Timothy Bradley announced his retirement over the weekend. I am happy to see him hanging up the gloves and I hope he stays away. He has been one of the top stars of his generation and involved in some of the biggest fights of the past five years. But he is also a dedicated family man and will hopefully be walking away from this brutal sport with enough of himself left to share with his children as he grows old.
Bradley is commonly referred to as a two-division world champion–he held alphabet soup belts at 140 and 147 pounds. Frequent readers of this column are aware that I do not use the term “world champion” lightly. And Bradley was never a true world champion. But he was the top fighter in the world at 140 pounds at one point in his career, and one of the top two or three fighters at 147 for a number of years. That should be enough to justify his induction into the Hall of Fame in five years. Less accomplished fighters are already in.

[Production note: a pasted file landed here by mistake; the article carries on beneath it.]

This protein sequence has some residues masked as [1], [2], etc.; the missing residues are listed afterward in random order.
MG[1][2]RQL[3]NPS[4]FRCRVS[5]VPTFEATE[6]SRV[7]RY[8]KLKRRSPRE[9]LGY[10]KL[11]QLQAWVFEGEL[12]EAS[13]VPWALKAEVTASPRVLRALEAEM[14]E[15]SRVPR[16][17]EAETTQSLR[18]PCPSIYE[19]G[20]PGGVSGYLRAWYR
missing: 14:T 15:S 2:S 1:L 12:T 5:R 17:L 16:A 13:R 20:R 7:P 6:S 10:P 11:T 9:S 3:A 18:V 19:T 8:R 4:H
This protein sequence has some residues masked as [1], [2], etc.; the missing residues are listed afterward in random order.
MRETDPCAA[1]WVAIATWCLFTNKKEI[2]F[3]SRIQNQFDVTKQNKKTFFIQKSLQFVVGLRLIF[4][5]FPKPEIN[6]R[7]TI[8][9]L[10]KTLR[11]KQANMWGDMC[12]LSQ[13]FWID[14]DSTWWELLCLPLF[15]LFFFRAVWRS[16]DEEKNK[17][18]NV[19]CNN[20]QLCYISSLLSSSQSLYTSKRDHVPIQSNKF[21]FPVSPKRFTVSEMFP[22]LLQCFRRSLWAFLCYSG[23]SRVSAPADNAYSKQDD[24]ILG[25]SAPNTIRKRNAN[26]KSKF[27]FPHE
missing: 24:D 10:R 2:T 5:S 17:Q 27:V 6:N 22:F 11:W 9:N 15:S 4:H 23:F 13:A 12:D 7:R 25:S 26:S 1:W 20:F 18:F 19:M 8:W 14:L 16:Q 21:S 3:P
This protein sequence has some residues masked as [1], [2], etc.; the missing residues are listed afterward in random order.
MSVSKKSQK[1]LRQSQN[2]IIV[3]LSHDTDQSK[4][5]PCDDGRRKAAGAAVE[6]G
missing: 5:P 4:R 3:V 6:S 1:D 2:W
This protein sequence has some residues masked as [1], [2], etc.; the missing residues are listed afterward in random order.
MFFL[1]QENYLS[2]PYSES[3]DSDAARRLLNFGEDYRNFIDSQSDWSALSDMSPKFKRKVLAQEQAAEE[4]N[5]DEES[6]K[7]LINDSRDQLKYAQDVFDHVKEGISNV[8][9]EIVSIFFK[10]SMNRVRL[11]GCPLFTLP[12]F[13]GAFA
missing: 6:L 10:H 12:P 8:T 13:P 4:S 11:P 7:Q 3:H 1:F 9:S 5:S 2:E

The two biggest wins on Bradley’s record are split decision victories over Manny Pacquiao and Juan Manuel Marquez. Like a majority of observers, I do not feel like he deserved the nod over Pacquiao in June 2012. But I think he unquestionably deserved his win over Marquez, and I feel Marquez got a raw deal in both his second and third fights with Pacquiao.
So Bradley was a fighter who competed on very even terms with outstanding fighters. His physical conditioning was outstanding, even by the standards of his craft. He lacked significant punching power, but was one of the strongest fighters in the world south of middleweight. His athletic ability and IQ allowed him to fight in a busy and awkward pressure style.
Bradley’s most memorable fight is his unquestionably his March 2013 war with Ruslan Provodnikov–a fight that I would ranks as one of the best five fights of the past decade.